form of electronic pulses - must be quickly jotted down, stashed away, or shifted
from one place to another, some very tricky mechanisms were developed to do all
this juggling of "bits." Mainly, they are storage devices permitting information
bits to be quickly put in, quickly taken out, and accurately placed in a meaningful
Electrostatic Storage. These storage devices are cathode-ray
tubes resembling picture tubes in television sets. The screen of such a tube acts
like a checkerboard of small capacitors. Whenever the "writing beam" of the tube
hits one of the "squares" on this checkerboard, its capacitor effect stores up an
electric charge imparted to it by the beam. The guided beam places a pattern of
charged and uncharged areas on the checkerboard screen. Each area is a "bit," and
the arrangement of the bits on the board spells out a numerical meaning. This pattern
of electrostatic charges can be "read" by another beam scanning the area.
Information stored in such a way can be reached very quickly. It only takes between
five- and ten-millionths of a second to "read out" a digit of information and shift
it to wherever it is needed for the next logical operation of the computer. Because
the computer must spend much of its operating time searching its memory for data
and instructions, the speed of access to specific information largely determines
the over-all speed of the system.
The storage capacity of a single tube is limited usually to about 1000 bits.
Tubes can, of course; be used in combination to form large-capacity storage units.
One disadvantage of electrostatic storage is that the data are lost from the
tube's surface unless they are constantly regenerated by the writing beam. In other
words, the machine has to keep talking to itself to remember what it is saying.
Although this is done entirely by automatic circuitry, the stored data are lost
in the event of a power failure.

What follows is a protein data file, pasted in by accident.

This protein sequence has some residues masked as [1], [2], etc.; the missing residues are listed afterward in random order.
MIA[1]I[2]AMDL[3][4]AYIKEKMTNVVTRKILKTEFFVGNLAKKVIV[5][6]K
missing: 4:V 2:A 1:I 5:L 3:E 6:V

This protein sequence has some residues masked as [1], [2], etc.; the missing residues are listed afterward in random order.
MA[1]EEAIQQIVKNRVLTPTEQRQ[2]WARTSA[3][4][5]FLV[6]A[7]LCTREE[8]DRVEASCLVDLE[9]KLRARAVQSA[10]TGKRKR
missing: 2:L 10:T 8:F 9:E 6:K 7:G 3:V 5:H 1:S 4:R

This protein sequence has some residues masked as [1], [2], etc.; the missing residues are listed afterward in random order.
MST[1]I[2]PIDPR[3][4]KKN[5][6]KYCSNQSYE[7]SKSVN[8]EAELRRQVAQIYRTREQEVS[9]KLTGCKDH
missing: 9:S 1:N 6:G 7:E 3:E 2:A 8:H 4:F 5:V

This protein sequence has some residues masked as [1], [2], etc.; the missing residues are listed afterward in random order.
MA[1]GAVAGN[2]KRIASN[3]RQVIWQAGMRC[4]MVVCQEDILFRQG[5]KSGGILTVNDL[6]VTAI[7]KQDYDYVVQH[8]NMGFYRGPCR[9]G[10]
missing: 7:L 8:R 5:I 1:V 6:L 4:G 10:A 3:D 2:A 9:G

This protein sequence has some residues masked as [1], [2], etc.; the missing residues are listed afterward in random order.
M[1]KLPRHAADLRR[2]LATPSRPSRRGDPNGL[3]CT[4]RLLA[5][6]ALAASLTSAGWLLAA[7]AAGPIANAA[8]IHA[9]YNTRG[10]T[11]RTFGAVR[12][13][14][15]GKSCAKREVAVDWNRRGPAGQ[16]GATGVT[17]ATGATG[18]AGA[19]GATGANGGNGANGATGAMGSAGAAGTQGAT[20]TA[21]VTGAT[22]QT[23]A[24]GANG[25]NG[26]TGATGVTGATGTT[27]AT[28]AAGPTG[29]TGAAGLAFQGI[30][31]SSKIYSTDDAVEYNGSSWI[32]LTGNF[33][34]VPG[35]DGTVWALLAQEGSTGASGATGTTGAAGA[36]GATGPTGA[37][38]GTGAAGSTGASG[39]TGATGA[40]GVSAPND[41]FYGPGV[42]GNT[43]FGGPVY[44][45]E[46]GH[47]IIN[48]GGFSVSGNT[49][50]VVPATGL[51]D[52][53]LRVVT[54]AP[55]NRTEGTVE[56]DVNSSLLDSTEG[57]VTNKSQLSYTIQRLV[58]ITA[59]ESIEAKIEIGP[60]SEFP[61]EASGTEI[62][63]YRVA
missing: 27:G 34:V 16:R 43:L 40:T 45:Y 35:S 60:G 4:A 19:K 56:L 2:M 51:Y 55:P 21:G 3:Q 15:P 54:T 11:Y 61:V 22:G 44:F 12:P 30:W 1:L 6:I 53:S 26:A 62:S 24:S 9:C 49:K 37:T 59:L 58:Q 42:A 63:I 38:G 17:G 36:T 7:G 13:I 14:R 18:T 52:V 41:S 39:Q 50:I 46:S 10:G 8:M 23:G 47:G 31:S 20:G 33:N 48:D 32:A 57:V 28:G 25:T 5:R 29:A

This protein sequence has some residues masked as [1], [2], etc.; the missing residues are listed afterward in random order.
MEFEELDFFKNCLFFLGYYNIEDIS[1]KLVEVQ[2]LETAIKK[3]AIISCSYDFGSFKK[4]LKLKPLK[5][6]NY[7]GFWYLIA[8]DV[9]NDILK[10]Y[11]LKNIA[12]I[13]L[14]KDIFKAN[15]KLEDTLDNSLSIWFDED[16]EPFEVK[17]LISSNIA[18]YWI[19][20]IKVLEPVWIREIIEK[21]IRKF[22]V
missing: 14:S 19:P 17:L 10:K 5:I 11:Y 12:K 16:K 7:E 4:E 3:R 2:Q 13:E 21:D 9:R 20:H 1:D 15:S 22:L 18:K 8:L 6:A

A certain unreliability stems from the fact that beam guidance is highly critical.
A small temporary voltage change on the deflection plates can direct the beam to
the wrong checkerboard area on the face of the tube, resulting in false information.
Frequent adjustment by engineering personnel is essential for operating reliability.
Electro-Acoustic Delay Line. One of the first memory systems
to gain wide commercial acceptance for electronic computers was the electro-acoustic
delay line. In simplest terms, a delay line memory stores electronic data by constantly
recirculating the information pulse pattern in the form of sound through a delay
element, usually a tank of mercury. At the precise moment when the information must
be inserted into the calculation, it is picked up by a "listening" device at the
far end of the tank and transferred to where it is needed. The memory tank can then
stop mumbling to itself.
The process may be likened to the short-range human device of repeating a phone
number to oneself from the time it is located in the phone book until it has been
A mercury delay line memory channel consists simply of a mercury tank capped
at each end by a transducing crystal, and a closed recirculation circuit. As pulses
are delivered to the memory from the computer's control circuits, the crystal at
one end acts as a sort of loudspeaker and sends a series of pulse/no-pulse tones
through the mercury. These pulses thus travel through the mercury at the speed of
sound, much lower than the speed of electronic pulses through wire. This provides
the delay needed to hold information for controlled lengths of time.
As the pulses reach the end of the mercury column, they strike the second transducing
crystal - which acts as a microphone - and produce small electrical voltages that